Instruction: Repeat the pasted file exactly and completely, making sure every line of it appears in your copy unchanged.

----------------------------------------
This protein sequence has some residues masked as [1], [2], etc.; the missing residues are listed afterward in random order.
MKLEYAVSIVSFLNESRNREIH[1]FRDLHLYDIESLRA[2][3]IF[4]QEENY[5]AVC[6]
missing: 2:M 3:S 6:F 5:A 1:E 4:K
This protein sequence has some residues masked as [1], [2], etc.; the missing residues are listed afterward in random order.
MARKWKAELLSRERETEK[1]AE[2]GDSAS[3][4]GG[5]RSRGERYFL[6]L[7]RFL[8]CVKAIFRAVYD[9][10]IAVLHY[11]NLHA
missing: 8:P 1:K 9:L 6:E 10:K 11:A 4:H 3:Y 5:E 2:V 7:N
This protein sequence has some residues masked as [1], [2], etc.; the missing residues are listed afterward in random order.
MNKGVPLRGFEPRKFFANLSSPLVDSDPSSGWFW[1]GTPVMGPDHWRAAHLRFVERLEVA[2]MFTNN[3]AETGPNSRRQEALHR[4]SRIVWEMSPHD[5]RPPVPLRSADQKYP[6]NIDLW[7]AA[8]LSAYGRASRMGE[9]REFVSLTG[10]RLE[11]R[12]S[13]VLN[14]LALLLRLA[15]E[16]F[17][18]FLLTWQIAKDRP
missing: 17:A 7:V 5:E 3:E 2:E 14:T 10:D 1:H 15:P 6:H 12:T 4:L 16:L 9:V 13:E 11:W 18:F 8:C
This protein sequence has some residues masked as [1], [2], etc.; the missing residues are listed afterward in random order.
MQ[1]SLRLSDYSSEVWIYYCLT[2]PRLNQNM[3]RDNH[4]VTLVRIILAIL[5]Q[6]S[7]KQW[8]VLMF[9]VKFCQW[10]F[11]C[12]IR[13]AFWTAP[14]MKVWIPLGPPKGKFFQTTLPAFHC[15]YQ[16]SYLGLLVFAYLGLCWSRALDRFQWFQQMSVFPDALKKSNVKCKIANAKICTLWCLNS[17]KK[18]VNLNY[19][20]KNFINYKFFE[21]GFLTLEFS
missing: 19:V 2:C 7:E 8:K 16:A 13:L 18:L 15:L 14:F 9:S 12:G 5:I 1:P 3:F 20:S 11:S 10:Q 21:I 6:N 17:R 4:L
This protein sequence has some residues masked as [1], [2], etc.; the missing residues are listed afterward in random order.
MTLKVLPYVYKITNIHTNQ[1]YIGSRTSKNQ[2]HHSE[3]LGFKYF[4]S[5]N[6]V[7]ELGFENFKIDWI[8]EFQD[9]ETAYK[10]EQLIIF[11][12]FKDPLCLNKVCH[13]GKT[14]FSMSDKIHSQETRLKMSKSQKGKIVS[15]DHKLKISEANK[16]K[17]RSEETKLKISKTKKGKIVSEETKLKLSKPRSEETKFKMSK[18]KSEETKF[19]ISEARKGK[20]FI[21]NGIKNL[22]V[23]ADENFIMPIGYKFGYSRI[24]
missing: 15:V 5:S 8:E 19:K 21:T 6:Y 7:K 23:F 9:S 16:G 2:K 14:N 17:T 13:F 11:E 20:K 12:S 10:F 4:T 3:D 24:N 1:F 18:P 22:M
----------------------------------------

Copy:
This protein sequence has some residues masked as [1], [2], etc.; the missing residues are listed afterward in random order.
MKLEYAVSIVSFLNESRNREIH[1]FRDLHLYDIESLRA[2][3]IF[4]QEENY[5]AVC[6]
missing: 2:M 3:S 6:F 5:A 1:E 4:K
This protein sequence has some residues masked as [1], [2], etc.; the missing residues are listed afterward in random order.
MARKWKAELLSRERETEK[1]AE[2]GDSAS[3][4]GG[5]RSRGERYFL[6]L[7]RFL[8]CVKAIFRAVYD[9][10]IAVLHY[11]NLHA
missing: 8:P 1:K 9:L 6:E 10:K 11:A 4:H 3:Y 5:E 2:V 7:N
This protein sequence has some residues masked as [1], [2], etc.; the missing residues are listed afterward in random order.
MNKGVPLRGFEPRKFFANLSSPLVDSDPSSGWFW[1]GTPVMGPDHWRAAHLRFVERLEVA[2]MFTNN[3]AETGPNSRRQEALHR[4]SRIVWEMSPHD[5]RPPVPLRSADQKYP[6]NIDLW[7]AA[8]LSAYGRASRMGE[9]REFVSLTG[10]RLE[11]R[12]S[13]VLN[14]LALLLRLA[15]E[16]F[17][18]FLLTWQIAKDRP
missing: 17:A 7:V 5:E 3:E 2:E 14:T 10:D 1:H 15:P 6:H 12:T 4:L 16:L 9:V 13:E 11:W 18:F 8:C
This protein sequence has some residues masked as [1], [2], etc.; the missing residues are listed afterward in random order.
MQ[1]SLRLSDYSSEVWIYYCLT[2]PRLNQNM[3]RDNH[4]VTLVRIILAIL[5]Q[6]S[7]KQW[8]VLMF[9]VKFCQW[10]F[11]C[12]IR[13]AFWTAP[14]MKVWIPLGPPKGKFFQTTLPAFHC[15]YQ[16]SYLGLLVFAYLGLCWSRALDRFQWFQQMSVFPDALKKSNVKCKIANAKICTLWCLNS[17]KK[18]VNLNY[19][20]KNFINYKFFE[21]GFLTLEFS
missing: 19:V 2:C 7:E 8:K 16:A 13:L 18:L 15:L 14:F 9:S 12:G 5:I 1:P 3:F 20:S 11:S 10:Q 21:I 6:N 17:R 4:L
This protein sequence has some residues masked as [1], [2], etc.; the missing residues are listed afterward in random order.
MTLKVLPYVYKITNIHTNQ[1]YIGSRTSKNQ[2]HHSE[3]LGFKYF[4]S[5]N[6]V[7]ELGFENFKIDWI[8]EFQD[9]ETAYK[10]EQLIIF[11][12]FKDPLCLNKVCH[13]GKT[14]FSMSDKIHSQETRLKMSKSQKGKIVS[15]DHKLKISEANK[16]K[17]RSEETKLKISKTKKGKIVSEETKLKLSKPRSEETKFKMSK[18]KSEETKF[19]ISEARKGK[20]FI[21]NGIKNL[22]V[23]ADENFIMPIGYKFGYSRI[24]
missing: 15:V 5:S 8:E 19:K 21:T 6:Y 7:K 23:F 9:S 16:G 2:K 14:N 17:T 13:F 11:E 20:K 12:S 10:F 4:T 3:D 24:N 1:F 18:P 22:M